In seeking to describe the origins of theater, one must rely primarily on speculation, since there is little concrete evidence on which to draw. The most widely accepted theory, championed by anthropologists in the late nineteenth and early twentieth centuries, envisions theater as emerging out of myth and ritual. The process perceived by these anthropologists may be summarized briefly. During the early stages of its development, a society becomes aware of forces that appear to influence or control its food supply and well-being. Having little understanding of natural causes, it attributes both desirable and undesirable occurrences to supernatural or magical forces, and it searches for means to win the favor of these forces. Perceiving an apparent connection between certain actions performed by the group and the result it desires, the group repeats, refines and formalizes those actions into fixed ceremonies, or rituals.
Stories (myths) may then grow up around a ritual. Frequently the myths include representatives of those supernatural forces that the rites celebrate or hope to influence. Performers may wear costumes and masks to represent the mythical characters or supernatural forces in the rituals or in accompanying celebrations. As a person becomes more sophisticated, its conceptions of supernatural forces and causal relationships may change. As a result, it may abandon or modify some rites. But the myths that have grown up around the rites may continue as part of the group’s oral tradition and may even come to be acted out under conditions divorced from these rites. When this occurs, the first step has been taken toward theater as an autonomous activity, and thereafter entertainment and aesthetic values may gradually replace the former mystical and socially efficacious concerns.
Although origin in ritual has long been the most popular, it is by no means the only theory about how the theater came into being. Storytelling has been proposed as one alternative. Under this theory, relating and listening to stories are seen as fundamental human pleasures. Thus, the recalling of an event (a hunt, battle, or other feat) is elaborated through the narrator’s pantomime and impersonation and eventually through each role being assumed by a different person.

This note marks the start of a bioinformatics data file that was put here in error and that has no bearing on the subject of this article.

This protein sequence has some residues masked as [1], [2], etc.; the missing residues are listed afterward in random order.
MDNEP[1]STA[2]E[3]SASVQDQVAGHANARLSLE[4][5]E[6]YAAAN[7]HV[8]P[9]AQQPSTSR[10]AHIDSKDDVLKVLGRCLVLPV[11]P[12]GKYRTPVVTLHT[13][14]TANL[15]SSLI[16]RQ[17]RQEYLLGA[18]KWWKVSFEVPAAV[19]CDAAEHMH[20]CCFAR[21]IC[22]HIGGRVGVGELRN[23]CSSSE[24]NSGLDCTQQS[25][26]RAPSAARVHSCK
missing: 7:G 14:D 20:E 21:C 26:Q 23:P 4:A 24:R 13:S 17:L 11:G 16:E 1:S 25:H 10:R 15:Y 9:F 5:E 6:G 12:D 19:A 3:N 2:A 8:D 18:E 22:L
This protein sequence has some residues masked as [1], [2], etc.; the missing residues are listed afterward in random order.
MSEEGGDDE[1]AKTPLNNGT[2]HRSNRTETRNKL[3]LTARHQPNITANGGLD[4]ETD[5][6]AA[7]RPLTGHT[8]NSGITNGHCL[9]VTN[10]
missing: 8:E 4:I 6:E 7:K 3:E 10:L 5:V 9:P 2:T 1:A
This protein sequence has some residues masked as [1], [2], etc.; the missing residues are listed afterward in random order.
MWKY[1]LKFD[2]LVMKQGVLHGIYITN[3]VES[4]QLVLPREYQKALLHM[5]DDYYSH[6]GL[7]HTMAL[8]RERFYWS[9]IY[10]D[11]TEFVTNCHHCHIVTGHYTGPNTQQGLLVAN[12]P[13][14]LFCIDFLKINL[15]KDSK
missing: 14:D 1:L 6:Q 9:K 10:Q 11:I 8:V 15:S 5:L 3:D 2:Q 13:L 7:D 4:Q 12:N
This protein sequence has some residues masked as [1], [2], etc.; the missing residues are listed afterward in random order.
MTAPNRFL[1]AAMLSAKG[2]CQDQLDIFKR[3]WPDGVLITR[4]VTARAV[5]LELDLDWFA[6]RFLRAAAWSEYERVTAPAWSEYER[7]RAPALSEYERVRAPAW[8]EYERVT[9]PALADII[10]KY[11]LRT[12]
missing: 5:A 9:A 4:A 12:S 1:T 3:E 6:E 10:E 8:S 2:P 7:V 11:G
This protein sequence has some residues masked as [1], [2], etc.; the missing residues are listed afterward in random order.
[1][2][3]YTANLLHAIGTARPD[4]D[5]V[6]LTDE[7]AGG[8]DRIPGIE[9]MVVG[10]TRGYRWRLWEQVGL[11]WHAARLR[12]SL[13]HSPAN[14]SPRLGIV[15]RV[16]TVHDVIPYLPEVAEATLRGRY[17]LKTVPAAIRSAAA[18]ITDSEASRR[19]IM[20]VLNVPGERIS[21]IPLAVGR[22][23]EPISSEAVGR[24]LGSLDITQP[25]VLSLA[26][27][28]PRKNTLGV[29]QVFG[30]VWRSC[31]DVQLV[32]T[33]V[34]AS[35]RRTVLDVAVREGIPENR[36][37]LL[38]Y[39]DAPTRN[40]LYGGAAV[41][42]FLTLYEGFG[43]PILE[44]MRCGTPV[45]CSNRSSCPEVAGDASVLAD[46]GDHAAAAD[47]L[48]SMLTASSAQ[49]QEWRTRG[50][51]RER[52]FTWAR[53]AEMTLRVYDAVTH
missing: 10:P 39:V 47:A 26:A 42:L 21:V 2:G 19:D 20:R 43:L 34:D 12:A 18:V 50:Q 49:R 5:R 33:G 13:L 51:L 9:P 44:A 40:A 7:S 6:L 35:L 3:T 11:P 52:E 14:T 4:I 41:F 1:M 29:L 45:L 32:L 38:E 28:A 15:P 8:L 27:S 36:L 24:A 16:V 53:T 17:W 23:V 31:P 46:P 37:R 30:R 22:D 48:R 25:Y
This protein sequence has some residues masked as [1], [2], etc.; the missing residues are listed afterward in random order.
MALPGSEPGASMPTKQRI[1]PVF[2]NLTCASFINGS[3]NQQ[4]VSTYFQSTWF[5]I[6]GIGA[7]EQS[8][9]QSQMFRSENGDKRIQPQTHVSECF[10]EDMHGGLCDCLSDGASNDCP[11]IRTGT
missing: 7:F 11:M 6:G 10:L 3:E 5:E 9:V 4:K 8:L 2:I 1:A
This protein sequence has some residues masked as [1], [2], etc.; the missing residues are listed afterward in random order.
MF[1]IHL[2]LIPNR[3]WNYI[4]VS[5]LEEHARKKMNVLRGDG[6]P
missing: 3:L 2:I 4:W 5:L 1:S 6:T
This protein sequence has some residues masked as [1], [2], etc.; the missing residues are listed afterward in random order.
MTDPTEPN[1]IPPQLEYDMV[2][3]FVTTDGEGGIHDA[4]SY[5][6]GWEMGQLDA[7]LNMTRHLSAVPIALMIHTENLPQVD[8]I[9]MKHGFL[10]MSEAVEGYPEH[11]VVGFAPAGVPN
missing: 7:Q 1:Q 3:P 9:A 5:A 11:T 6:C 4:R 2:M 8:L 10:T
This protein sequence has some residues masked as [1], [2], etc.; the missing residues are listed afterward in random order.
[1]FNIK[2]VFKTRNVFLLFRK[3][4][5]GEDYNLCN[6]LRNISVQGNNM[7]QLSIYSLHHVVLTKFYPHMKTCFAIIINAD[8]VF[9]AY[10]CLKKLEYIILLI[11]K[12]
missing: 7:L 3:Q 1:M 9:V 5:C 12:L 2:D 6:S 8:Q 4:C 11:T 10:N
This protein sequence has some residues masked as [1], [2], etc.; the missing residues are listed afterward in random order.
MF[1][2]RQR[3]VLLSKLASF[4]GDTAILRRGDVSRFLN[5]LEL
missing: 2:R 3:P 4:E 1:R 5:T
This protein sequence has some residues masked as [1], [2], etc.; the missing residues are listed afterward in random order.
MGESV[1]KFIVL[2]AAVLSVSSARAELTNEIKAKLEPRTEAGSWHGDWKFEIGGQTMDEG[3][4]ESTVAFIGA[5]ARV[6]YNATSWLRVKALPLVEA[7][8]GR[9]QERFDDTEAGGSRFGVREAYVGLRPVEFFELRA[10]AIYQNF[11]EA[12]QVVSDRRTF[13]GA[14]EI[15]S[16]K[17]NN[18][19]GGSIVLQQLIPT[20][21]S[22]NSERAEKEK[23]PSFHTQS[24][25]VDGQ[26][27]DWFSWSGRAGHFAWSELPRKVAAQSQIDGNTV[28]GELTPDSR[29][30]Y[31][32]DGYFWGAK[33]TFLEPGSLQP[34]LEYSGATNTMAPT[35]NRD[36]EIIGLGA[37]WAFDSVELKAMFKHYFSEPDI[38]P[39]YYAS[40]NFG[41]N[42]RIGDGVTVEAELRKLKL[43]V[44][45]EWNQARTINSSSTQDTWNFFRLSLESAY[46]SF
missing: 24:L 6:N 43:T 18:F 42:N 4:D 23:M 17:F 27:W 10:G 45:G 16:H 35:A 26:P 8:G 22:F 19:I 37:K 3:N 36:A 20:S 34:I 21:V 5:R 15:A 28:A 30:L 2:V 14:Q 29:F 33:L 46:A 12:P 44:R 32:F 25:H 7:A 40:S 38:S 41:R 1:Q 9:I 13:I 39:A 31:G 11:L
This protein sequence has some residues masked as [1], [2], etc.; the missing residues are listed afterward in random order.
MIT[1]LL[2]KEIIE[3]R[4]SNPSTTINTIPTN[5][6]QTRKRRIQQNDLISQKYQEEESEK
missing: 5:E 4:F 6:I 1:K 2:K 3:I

A closely related theory sees theater as evolving out of dances that are primarily pantomimic, rhythmical or gymnastic, or from imitations of animal noises and sounds. Admiration for the performer’s skill, virtuosity, and grace are seen as motivation for elaborating the activities into fully realized theatrical performances.
In addition to exploring the possible antecedents of theater, scholars have also theorized about the motives that led people to develop theater. Why did theater develop, and why was it valued after it ceased to fulfill the function of ritual? Most answers fall back on the theories about the human mind and basic human needs. One, set forth by Aristotle in the fourth century B.C., sees humans as naturally imitative—as taking pleasure in imitating persons, things, and actions and in seeing such imitations. Another, advanced in the twentieth century, suggests that humans have a gift for fantasy, through which they seek to reshape reality into more satisfying forms than those encountered in daily life. Thus, fantasy or fiction (of which drama is one form) permits people to objectify their anxieties and fears, confront them, and fulfill their hopes in fiction if not fact. The theater, then, is one tool whereby people define and understand their world or escape from unpleasant realities.
But neither the human imitative instinct nor a penchant for fantasy by itself leads to an autonomous theater. Therefore, additional explanations are needed. One necessary condition seems to be a somewhat detached view of human problems. For example, one sign of this condition is the appearance of the comic vision, since comedy requires sufficient detachment to view some deviations from social norms as ridiculous rather than as serious threats to the welfare of the entire group. Another condition that contributes to the development of autonomous theater is the emergence of the aesthetic sense. For example, some early societies ceased to consider certain rites essential to their well-being and abandoned them, nevertheless, they retained as parts of their oral tradition the myths that had grown up around the rites and admired them for their artistic qualities rather than for their religious usefulness.
由于几乎没有具体材料可供研究，探寻戏剧的起源只能凭推测。19 世纪末 20 世纪初为人类学家们所拥护的一种理论得到了世人的广泛认同；这种观点认为戏剧起源于神话和宗教仪式，这些人类学家们推论过程可简要概括如下：在社会发展早期，人们相信有股力量可以影响甚至操控他们的食物供应和幸福生活。在对自然原因并不十分了解的情况下，他们把希望或不惜希望发生的事情都归咎于超自然的或魔幻的力量，并且试图寻找各种途径赢得这些力量的厚爱。当他们意识到自己的某些行为和期许的结果之间存在明显的联系以后，人们便开始重复并且完善这些行为，最终形成固定的典礼或宗教仪式。
为了进一步探寻戏剧的起源，一些学派开始从人类发展戏剧的动机上建立理论。为什么戏剧会发展，为什么在戏剧完全脱离宗教仪式以后还有这么大的价值？大部分答案都回到那些关于人类心智和人类基本需求的理论中。首先，亚里士多德在公元前 4 世纪提出，人们天生好模仿，并从模仿他人、事物和动作以及观看模仿中获得乐趣。另外，20 世纪提出的先进理论认为人类擅长幻想，通过幻想将日常生活中的现实重塑成更加令人满意的形式。因此，人们通过幻想或虚构（戏剧的一个形式）把他们的焦虑和恐惧具体化，再通过这种方式面对焦虑和恐惧，并从虚构中满足他们现实中无法实现的愿望。所以，戏剧成为了一种帮助人们认识和理解这个世界，或是帮助人们逃避不满现实的工具。
首先应该弄清楚championed是谁发出的动作，其修饰的成分是什么.具体来说，championed表示被动的 含义，由anthropologists发出这个动作，而theory是这个动作的承受者。那么我们可以理解为，人类学家们 _了这个理论。注意前一句说的是：Inseeking to describe the origins of theater, one must rely primarily on speculation, since there is little concrete evidence on which to draw.探寻戏剧的起源只能凭借推铡，因为没有太多具体材料可供研究。由于只能凭借推铡，所以所有人都会说出自己的观点，而能够被widely accepted的观点，就是被大家所支持的。